Specific health benefits of strong social relationships are a decrease in the likelihood of: seasonal viruses, heart attacks, strokes, cancer, depression, and premature death of all sorts.
- Online initiatives
There are online initiatives to improve local community's like LOCAL (www.localchange.com).
Sustainability in community programs is the capacity of programs (services designed to meet the needs of community members) to continuously respond to community issues.
A sustained program maintains a focus consonant with its original goals and objectives, including the individuals, families, and communities it was originally intended to serve. Programs change regarding the breadth and depth of their programming. Some become aligned with other organizations and established institutions, whereas others maintain their independence. Understanding the community context in which programs serving the community function has an important influence on program sustainability and success. See table:
|Sustainability elements→||Middle-range program results→||Ultimate result|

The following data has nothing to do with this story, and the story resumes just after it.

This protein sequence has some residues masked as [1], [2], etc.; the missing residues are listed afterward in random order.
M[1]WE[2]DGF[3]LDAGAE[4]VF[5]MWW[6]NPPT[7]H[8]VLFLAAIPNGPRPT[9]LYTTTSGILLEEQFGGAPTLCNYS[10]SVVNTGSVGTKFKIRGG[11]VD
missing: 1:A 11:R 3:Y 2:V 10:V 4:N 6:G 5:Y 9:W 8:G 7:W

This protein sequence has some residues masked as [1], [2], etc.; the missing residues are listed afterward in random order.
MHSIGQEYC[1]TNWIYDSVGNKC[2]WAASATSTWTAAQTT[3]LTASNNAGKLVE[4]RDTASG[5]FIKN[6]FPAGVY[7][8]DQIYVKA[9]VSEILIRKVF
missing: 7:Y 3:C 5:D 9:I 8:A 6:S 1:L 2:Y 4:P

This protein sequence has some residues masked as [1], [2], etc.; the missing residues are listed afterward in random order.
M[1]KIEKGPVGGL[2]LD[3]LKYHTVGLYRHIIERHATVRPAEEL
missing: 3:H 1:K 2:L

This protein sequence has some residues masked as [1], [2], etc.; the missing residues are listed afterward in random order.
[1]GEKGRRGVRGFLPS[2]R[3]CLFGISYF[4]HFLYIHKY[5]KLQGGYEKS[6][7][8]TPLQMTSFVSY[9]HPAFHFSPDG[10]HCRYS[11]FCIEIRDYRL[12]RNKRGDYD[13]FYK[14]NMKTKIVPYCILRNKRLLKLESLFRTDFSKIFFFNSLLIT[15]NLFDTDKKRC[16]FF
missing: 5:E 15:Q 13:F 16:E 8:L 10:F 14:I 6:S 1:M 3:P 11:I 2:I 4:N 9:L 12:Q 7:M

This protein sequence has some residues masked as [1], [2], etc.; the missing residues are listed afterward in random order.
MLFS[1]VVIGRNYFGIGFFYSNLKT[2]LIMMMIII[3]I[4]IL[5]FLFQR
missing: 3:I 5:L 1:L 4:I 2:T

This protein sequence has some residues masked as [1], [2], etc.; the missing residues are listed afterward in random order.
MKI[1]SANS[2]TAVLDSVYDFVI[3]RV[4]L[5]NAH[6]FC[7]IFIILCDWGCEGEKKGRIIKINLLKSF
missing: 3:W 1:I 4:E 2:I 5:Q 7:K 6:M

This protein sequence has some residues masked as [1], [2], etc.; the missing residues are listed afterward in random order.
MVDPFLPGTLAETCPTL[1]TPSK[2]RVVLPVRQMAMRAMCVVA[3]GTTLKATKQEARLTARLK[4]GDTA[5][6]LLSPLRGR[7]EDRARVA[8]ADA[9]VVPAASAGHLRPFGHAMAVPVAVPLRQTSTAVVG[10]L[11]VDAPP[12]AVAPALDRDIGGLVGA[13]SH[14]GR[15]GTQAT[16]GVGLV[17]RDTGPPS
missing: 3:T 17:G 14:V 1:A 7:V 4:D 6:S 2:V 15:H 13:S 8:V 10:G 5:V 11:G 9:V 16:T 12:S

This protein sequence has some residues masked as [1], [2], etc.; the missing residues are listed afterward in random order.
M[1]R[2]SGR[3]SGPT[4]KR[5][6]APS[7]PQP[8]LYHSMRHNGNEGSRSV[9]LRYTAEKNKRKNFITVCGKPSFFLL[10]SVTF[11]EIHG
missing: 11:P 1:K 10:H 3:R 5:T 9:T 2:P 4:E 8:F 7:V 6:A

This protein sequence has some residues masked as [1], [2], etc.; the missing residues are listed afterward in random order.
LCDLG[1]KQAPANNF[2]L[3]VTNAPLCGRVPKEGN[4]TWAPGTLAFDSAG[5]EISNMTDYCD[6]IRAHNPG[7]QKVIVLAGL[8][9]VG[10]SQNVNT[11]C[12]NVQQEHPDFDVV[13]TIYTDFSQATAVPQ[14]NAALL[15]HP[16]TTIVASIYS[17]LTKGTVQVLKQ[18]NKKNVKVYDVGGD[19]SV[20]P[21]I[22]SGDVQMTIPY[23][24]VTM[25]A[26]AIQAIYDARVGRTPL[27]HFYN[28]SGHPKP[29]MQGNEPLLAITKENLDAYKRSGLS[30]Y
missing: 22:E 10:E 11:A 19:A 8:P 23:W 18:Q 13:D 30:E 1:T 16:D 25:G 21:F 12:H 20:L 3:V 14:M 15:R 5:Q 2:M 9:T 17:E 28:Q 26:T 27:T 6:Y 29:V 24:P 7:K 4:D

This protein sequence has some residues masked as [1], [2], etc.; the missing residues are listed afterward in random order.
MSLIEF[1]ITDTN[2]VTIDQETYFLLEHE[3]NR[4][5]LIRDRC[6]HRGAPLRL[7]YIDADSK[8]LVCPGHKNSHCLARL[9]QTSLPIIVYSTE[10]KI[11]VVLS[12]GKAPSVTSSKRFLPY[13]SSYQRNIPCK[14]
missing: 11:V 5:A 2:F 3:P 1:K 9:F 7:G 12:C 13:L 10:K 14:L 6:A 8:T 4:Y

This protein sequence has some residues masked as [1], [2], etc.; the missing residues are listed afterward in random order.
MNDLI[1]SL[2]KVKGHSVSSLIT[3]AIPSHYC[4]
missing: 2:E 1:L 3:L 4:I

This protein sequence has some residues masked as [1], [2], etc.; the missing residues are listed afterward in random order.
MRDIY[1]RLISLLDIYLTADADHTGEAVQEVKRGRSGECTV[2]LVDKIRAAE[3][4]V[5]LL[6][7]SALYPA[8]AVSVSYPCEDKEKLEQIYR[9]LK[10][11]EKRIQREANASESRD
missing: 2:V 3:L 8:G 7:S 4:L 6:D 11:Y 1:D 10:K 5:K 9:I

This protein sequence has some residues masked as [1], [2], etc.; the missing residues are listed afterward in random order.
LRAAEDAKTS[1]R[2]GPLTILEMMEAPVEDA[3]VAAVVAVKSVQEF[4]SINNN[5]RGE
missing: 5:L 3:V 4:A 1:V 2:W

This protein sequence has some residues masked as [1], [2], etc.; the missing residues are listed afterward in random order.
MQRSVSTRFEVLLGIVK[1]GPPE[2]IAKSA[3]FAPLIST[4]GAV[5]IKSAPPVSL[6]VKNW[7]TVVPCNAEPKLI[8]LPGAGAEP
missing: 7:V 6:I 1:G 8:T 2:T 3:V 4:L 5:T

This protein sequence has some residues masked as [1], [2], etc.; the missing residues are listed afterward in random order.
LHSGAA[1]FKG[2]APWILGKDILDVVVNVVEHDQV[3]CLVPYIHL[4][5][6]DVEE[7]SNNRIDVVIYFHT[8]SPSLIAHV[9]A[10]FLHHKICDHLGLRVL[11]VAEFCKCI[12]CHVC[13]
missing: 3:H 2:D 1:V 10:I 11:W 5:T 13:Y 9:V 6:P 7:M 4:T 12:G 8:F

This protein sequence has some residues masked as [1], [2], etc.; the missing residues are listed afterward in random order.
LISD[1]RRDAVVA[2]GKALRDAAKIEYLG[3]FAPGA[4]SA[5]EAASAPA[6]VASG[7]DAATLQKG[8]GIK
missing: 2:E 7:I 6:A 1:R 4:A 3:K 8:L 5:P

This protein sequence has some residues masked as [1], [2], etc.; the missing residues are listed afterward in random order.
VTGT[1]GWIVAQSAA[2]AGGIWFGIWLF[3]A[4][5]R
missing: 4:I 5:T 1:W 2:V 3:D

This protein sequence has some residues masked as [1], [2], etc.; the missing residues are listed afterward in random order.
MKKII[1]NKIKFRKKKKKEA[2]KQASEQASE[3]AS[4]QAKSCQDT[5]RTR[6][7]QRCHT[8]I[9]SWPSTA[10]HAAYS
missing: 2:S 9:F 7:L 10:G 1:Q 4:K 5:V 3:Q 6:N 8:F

|Leadership competence. Effective collaboration. Understanding the community. Demonstrating program results. Strategic funding. Staff involvement and integration. Program responsivity.||Participant needs met. Confidence in program survival. Effective sustainability planning.||Sustainability.|
- To strengthen local economy: Studies have shown that buying from an independent, locally owned business, significantly raises the number of times your money is used to make purchases from other local businesses, service providers and farms—continuing to strengthen the economic base of the community.
- Increase jobs: Small local businesses are the largest employer nationally in the United States of America.